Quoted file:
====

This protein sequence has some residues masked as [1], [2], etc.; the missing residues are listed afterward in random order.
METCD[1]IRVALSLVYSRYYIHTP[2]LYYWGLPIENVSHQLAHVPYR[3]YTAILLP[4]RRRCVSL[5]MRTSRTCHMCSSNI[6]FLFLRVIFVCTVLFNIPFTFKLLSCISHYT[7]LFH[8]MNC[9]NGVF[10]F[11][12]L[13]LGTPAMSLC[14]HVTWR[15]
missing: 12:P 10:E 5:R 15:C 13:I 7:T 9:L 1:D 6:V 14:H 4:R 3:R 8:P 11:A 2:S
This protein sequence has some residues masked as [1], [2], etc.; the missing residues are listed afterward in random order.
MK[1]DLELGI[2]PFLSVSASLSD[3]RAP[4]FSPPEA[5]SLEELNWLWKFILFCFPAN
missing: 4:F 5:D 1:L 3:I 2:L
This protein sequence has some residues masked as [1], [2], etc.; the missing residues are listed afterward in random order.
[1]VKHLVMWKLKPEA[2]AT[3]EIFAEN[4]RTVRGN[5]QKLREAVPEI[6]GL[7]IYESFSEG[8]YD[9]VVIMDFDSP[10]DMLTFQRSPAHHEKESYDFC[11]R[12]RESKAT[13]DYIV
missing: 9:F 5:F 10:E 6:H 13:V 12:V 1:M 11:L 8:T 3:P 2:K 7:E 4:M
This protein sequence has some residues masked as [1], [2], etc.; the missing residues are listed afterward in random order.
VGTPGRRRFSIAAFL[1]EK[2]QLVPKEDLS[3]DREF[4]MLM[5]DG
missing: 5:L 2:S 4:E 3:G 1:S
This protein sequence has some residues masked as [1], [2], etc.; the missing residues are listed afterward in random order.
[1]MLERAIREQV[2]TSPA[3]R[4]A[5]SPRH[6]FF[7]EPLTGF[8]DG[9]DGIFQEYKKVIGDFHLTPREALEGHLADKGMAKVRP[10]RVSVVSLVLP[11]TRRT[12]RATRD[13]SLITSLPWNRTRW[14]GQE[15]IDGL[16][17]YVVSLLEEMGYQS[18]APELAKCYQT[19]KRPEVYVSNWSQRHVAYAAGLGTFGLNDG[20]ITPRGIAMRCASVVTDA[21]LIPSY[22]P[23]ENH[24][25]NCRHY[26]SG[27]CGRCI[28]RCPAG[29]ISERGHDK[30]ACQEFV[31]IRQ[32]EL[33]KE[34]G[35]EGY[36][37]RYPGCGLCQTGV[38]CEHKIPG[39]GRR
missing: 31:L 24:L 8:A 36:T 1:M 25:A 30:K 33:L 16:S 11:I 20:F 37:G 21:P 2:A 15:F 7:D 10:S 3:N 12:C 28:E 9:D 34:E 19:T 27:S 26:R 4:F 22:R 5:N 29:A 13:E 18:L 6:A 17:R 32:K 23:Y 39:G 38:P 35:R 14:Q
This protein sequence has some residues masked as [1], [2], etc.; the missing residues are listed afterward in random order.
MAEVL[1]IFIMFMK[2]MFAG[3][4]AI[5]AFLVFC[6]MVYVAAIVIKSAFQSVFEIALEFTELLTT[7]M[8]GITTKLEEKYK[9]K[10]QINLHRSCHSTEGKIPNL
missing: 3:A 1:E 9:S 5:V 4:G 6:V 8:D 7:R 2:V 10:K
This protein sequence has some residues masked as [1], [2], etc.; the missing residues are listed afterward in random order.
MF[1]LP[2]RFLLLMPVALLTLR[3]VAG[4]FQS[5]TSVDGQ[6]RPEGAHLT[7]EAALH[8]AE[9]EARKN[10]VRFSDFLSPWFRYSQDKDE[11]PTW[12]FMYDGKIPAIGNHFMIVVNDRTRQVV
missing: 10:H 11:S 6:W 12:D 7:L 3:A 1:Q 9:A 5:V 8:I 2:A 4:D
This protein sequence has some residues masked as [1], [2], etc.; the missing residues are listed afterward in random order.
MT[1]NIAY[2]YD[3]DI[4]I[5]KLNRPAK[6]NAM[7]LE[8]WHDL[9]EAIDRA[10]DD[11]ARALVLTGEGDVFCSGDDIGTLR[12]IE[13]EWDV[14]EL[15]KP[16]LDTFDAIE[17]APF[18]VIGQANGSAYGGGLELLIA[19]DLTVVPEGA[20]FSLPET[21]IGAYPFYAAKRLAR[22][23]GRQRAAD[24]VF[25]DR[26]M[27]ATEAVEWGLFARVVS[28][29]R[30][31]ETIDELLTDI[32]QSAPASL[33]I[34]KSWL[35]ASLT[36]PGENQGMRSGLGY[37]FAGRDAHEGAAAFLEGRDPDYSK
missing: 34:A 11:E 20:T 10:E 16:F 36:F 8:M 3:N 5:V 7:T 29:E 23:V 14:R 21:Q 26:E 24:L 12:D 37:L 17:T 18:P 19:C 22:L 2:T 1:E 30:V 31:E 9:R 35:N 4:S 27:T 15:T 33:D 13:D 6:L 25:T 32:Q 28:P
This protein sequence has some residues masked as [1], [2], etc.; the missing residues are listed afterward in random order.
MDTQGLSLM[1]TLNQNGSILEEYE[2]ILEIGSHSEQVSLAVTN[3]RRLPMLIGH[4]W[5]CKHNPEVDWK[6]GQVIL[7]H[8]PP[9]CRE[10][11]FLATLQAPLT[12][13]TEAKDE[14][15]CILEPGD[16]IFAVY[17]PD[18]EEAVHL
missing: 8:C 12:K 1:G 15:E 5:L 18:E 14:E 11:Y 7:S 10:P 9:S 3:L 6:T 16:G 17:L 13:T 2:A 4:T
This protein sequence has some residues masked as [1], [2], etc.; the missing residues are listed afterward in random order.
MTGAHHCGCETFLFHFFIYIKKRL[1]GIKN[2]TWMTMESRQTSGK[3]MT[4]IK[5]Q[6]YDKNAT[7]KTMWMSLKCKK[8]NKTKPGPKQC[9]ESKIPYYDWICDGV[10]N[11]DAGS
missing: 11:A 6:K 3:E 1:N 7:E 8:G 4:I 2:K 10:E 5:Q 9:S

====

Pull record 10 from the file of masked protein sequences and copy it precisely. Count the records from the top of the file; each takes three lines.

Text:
This protein sequence has some residues masked as [1], [2], etc.; the missing residues are listed afterward in random order.
MTGAHHCGCETFLFHFFIYIKKRL[1]GIKN[2]TWMTMESRQTSGK[3]MT[4]IK[5]Q[6]YDKNAT[7]KTMWMSLKCKK[8]NKTKPGPKQC[9]ESKIPYYDWICDGV[10]N[11]DAGS
missing: 11:A 6:K 3:E 1:N 7:E 8:G 4:I 2:K 10:E 5:Q 9:S